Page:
Milford Track, New Zealand - December 2008

Over the last four days in late November/early December I’ve been hiking the Milford Track, perhaps the most famous of New Zealand’s Great Walks. This walk belongs in its own class of Awesome, and all the other “Great Walks” I’ve been on should be renamed merely “Good Walks” in comparison. This is truly a world class hike!

Rainforest, Milford Track, Fiordland, New Zealand, photo

Milford Rainforest

Rainforest along the Milford Track, Fiordland

The Milford Track starts from an arm of Lake Te Anau and heads up a long valley into the heart of the Fiordland mountains. The peaks rise up incredibly steeply from the forested valley below, and huge waterfalls pour off from the sheer rocky faces on all sides, one after the other. I’ve never seen so many waterfalls in an alpine setting… it is a true fantasyland.

Milford Track,New Zealand, Clinton River, photo

Waterfalls pour off the mountains along the Clinton River on the Milford Track.

Waterfalls, Clinton River, Milford Track, Fiordland, New Zealand, photo

Misty Fiordland

Waterfalls pour off the sheer vertical walls of the Fiordland mountains during a wet, rainy day along the Clinton River on the Milford Track.

I was fortunate to head up this valley when it was raining enough to form all these waterfalls, but not so much that it flooded the trail or made things too miserable. No, I was just in awe of these stunning mountains, hardly able to walk as I kept gazing upwards.

Milford Track,New Zealand, Clinton Canyon, Mackinnon Pass, photo

Looking down Clinton Canyon from Mackinnon Pass along the Milford Track.

Day 2 passed over a very narrow and improbable mountain pass. I left the hut at 4am, with slight hopes of sunrise light up on the pass. That was not to be, but on the way up in the dark, I was fortunate to see a kiwi! These flightless birds only come out at night and are very rare to see in the wild. It was a little one, about the size and shape of a cantaloupe, and it had the distintive long beak and a fuzzy coat that looked more like long cat fur than feathers. The kiwi was right on the trail and it scampered away and hid under a fern before I could get my camera out. I wished I could have taken a photo, but I did not want to molest it too much in the process, so I let it be and kept hiking on.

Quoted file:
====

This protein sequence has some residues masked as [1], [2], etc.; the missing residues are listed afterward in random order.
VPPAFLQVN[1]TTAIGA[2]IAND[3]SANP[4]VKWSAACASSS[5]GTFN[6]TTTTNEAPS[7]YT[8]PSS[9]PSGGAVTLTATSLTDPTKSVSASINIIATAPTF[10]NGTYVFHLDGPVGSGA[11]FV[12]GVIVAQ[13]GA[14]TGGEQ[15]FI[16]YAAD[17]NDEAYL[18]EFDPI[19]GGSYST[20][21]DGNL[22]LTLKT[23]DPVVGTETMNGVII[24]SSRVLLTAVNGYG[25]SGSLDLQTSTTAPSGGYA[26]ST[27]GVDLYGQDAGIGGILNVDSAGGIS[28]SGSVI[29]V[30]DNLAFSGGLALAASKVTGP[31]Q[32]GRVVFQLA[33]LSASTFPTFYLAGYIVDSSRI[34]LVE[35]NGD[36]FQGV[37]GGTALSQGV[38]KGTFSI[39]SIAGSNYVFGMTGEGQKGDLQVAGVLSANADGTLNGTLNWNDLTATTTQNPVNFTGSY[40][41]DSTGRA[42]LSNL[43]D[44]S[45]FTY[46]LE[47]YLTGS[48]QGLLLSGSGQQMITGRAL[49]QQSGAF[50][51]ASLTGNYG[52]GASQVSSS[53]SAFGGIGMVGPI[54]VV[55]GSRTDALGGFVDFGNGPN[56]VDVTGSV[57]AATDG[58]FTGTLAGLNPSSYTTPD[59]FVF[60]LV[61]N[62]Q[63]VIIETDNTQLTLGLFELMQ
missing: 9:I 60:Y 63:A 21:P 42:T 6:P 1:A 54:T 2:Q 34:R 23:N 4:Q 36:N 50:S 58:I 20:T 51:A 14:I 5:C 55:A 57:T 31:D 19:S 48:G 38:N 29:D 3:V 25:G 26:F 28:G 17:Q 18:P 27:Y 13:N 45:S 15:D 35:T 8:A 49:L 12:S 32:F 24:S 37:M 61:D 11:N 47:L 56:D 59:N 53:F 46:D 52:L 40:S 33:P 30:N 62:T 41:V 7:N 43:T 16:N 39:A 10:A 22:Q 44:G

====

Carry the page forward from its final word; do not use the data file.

The weather was crap on the pass – wet blowing mist. I waited up there for a long time in the shelter on the pass and the weather just got worse, turning into full on blowing rain. But the forecast called for early rain, easing later, so I figured I’d be patient and wait it out. While I was up there all 40 of my fellow trampers came and went, too impatient to wait for better weather. They all hiked up, over, and down the pass in miserable weather with no views. Shame… Around 4pm the clouds lifted up above the peaks, with the rain only coming in brief waves. After a good round of shooting the jagged peaks in shifting light and mist, I made my way down the pass with some of most incredible views imaginable. Again, just absorbed in total awe of these mystical mountains.

Mackinnon Pass, Milford Track, New Zealand, photo

Mackinnon Pass

The jagged peak of Mt. Balloon cuts through the clouds on Mackinnon Pass, the high point of the Milford Track, New Zealand's most famous mountain tramp.

Weka, Milford Track,New Zealand, bird, Mackinnon Pass, photo

A weka bird on Mackinnon Pass along the Milford Track. In New Zealand there were no endemic predators so most of the native birds evolved to be flightless!

Milford Track,New Zealand, Sutherland Falls, waterfall, photo

Sutherland Falls, along the Milford Track, drop 580m (1904 ft.), making them one of the tallest waterfalls in New Zealand.

On the way down I did a side trip to Sutherland Falls – the tallest waterfall in New Zealand at about 600 meters tall. The picture above is me getting blasted by the wind and mist generated by the force of the water. My camera was soaked by this time, but seems to be taking it like a champ.

Day 3 was pretty much miserable, just hiking out a long valley under total downpour. The track ends at Milford Sound, which of course is absolutely spectacular, with peaks soaring 6,000 feet straight out of the fiord. 

So, the Milford Track was a fitting grand finale tramp after almost 7 weeks of tramping in the mountains of the South Island of New Zealand. I would tell anybody that if they only had time to do one thing in New Zealand, do the Milford Track. If you have lots of time, do it twice.